Let These Publishers Help Determine How You Vote Today (and No … This Isn’t [All] About Polls)

Which media outlets are going beyond the poll to provide above-average election coverage and create deeper relationships with their audience?

We’ve seen just about everything this election season: stances on important topics regarding social rights and the economy, Tic Tacs, leaked tapes, a plethora of pantsuits, Saturday Night Live parodies and celebrities stumping for their candidate of choice.

From the serious to the sarcastic, there has been no shortage of entertainment and, for publishers, every opportunity to capitalize on #Election2016 to earn new readers and maintain the ones they already have.

But we’ve also seen a lot of online polls.

Whether it be projected election results or how much Hillary Clinton’s email scandal matters to you, those following the election have had just about every opportunity to voice their opinions online via polls.

It’s no wonder–the format is easy to share via social media and embed on-site before and after a related article. With 35 percent of people between the ages of 18 and 29 saying social media is the most helpful source of information on the 2016 presidential election, formats that are easy to share and make readers feel like they are part of real-time discussions are of the utmost importance to publishers.

But which media outlets are going beyond the poll to provide above-average election coverage and create deeper relationships with their audience–all while achieving upticks in social engagement? Take a look at these recent examples and let them help influence your choice at the voting booths:


To showcase both candidates’ fights to win over the battleground states, CNN created interactive maps  so readers can decide who will win on a state-level while simultaneously showcasing the weight of electoral votes for each state.

As reference, you can choose to review the 2008 and 2012 election results maps to see which states were red (solid Republican) and blue (solid Democrat). Or start your own map from scratch to predict who will take each territory later today. You can also play around with the 2016 map CNN created, which showcases where they predict states are now, and then you can change it based on your own predictions.

Creating your own map offers a fun piece of content to play around with as states’ results roll in, or, if you think your state might steer in the opposite direction of your desired outcome, it might push you to get out and vote.


Melania Trump and Bill Clinton have played parts this election season in making their spouses’ stances heard. Bill went front and center on the trail as Hillary battled pneumonia, and Melania agreed to a sit-down interview to defend her husband’s lewd comments.

But as we all know, she got heat for that one speech where she kind of, sort of plagiarized Michelle Obama’s own speech from 2012.

The Huffington Post UK addressed the situation with an interactive piece of content that displayed the similarities of both speeches in a text-like Convo format, showcasing audiences’ reactions to hearing the familiar lines coming from Melania Trump. Not to mention, the article paired the Convo with a video users could listen to in order to hear the comments’ similarities side-by-side.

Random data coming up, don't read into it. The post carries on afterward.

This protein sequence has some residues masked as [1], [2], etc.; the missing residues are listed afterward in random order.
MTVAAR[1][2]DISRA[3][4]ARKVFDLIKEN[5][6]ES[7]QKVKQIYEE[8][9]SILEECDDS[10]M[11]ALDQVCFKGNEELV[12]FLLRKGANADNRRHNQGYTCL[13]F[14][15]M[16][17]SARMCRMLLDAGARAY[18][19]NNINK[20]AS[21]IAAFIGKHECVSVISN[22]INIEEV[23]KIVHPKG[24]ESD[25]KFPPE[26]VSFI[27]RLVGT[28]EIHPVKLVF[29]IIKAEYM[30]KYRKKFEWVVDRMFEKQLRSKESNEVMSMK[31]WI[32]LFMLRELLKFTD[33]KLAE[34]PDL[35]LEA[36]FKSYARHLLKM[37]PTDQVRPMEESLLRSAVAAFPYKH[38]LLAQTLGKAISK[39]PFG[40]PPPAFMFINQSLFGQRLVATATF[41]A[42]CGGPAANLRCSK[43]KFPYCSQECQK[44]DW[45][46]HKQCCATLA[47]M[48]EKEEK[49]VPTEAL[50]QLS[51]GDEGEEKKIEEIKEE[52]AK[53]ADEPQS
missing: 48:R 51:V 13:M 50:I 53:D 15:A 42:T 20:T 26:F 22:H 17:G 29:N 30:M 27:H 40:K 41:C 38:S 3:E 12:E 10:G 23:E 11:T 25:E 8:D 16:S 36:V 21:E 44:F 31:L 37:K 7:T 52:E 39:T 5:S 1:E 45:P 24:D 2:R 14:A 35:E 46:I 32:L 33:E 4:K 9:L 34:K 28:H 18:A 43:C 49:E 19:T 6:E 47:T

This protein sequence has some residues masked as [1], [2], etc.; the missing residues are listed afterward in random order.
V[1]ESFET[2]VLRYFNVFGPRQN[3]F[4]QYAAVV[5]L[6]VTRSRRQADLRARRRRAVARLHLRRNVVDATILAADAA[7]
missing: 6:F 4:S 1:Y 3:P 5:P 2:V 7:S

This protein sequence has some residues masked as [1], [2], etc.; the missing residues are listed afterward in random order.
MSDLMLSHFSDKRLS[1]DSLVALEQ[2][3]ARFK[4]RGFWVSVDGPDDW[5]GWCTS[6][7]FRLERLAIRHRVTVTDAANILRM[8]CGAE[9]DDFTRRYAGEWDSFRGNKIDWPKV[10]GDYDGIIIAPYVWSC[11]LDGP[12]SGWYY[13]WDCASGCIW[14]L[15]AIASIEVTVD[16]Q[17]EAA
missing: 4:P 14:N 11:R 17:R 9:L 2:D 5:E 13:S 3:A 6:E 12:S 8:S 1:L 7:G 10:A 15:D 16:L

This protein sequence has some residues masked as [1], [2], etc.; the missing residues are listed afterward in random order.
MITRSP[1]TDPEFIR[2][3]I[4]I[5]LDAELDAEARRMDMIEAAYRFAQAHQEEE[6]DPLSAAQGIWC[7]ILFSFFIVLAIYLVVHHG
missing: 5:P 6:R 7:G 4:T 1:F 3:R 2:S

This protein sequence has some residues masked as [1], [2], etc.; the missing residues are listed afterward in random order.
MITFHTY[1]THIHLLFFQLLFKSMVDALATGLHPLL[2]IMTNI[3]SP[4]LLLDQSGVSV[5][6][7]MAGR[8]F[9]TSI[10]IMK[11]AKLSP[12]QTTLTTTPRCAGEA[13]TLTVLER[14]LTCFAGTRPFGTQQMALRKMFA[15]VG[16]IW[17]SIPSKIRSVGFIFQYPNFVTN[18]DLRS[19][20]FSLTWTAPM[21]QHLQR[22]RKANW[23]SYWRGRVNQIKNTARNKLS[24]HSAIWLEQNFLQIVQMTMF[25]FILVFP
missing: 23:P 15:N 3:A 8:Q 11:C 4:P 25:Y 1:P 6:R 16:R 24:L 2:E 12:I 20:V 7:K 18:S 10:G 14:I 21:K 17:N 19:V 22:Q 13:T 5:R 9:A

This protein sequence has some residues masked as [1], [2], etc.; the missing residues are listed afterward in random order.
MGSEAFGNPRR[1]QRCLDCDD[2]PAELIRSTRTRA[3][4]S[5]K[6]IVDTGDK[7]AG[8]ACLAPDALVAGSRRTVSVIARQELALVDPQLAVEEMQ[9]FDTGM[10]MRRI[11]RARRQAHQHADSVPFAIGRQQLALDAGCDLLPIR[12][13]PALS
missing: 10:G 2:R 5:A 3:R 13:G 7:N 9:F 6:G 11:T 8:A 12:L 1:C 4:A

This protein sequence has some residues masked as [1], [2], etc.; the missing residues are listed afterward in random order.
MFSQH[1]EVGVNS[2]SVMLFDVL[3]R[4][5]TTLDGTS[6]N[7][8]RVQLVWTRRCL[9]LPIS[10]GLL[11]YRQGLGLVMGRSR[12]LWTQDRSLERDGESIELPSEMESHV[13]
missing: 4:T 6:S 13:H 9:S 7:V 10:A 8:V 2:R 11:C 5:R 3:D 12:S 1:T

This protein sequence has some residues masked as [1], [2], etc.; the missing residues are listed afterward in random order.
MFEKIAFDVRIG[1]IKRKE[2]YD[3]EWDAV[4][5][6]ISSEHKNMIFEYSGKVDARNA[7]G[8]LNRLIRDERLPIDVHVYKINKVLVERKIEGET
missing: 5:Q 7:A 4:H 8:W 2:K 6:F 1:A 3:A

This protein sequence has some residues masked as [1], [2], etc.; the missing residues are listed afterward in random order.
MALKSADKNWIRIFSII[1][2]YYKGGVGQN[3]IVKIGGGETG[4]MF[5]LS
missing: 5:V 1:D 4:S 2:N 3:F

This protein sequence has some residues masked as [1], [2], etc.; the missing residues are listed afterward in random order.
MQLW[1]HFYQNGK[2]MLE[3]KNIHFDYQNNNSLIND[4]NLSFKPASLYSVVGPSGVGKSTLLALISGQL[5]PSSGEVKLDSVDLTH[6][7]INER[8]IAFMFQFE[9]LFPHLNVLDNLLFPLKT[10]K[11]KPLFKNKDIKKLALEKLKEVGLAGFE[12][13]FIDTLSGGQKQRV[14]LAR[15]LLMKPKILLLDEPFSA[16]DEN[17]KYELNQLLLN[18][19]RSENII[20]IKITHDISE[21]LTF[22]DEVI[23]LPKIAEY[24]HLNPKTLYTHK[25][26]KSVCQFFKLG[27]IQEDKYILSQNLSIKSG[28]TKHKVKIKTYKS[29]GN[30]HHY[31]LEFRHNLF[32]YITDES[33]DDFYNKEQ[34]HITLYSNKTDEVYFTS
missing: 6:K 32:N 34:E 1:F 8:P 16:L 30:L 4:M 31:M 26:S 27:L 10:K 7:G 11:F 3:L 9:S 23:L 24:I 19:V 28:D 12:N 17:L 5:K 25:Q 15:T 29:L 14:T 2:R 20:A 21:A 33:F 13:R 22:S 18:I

Both the video and Convo format enabled users to interact with evidence regarding Melania Trump’s alleged plagiarism and then judge for themselves whether she copied Obama. Letting the audience make up their own minds proved successful, with the Convo earning a completion rate of more than 90 percent and comments galore. And as one of the only times Melania Trump put herself front and center, the piece of content helps readers get to know the potential first lady better.

Big deal: What else?

Many have been timid to embrace Hillary Clinton with open arms, even with her years of political experience and proven track record. IActuallyLikeHillary.com addresses this sentiment head-on, highlighting achievements of the Democratic nominee and pairing them with sarcastic, unenthusiastic responses that successfully deliver the vibe many Americans feel as they evaluate her for president. Many notable accomplishments are paired with a button that says, “Big deal. What else?” Examples include:

Hillary stood up for LGBTQ (lesbian, gay, bisexual, transgender and questioning/queer) rights around the world as secretary of state, launching the Global Equality Fund–to which users can click, “But what has she done for me lately?” to get to the next fact.

Or how about, “Hillary created the Office of Global Women’s Issues and first-ever ambassador at large for global women’s issues,” to which readers can click, “I’m unimpressed,” to see what’s next.

Engaging with the site makes readers understand how ridiculous it is to undermine Hillary Clinton’s accomplishments, no matter which side of the aisle you fall on. Moreover, the interactive microsite is a great way to speedily get up to date on her political stances and previous work prior to voting, or simply great to look at for a quick laugh. But maybe you’d just rather look back at all of Hillary Clinton’s pantsuits.

Although we’re unsure who will take home the win, one thing’s for sure: We’re all ready for this election to be over.

Assaf Sagy is vice president of global markets at Playbuzz.

Image courtesy of Shutterstock.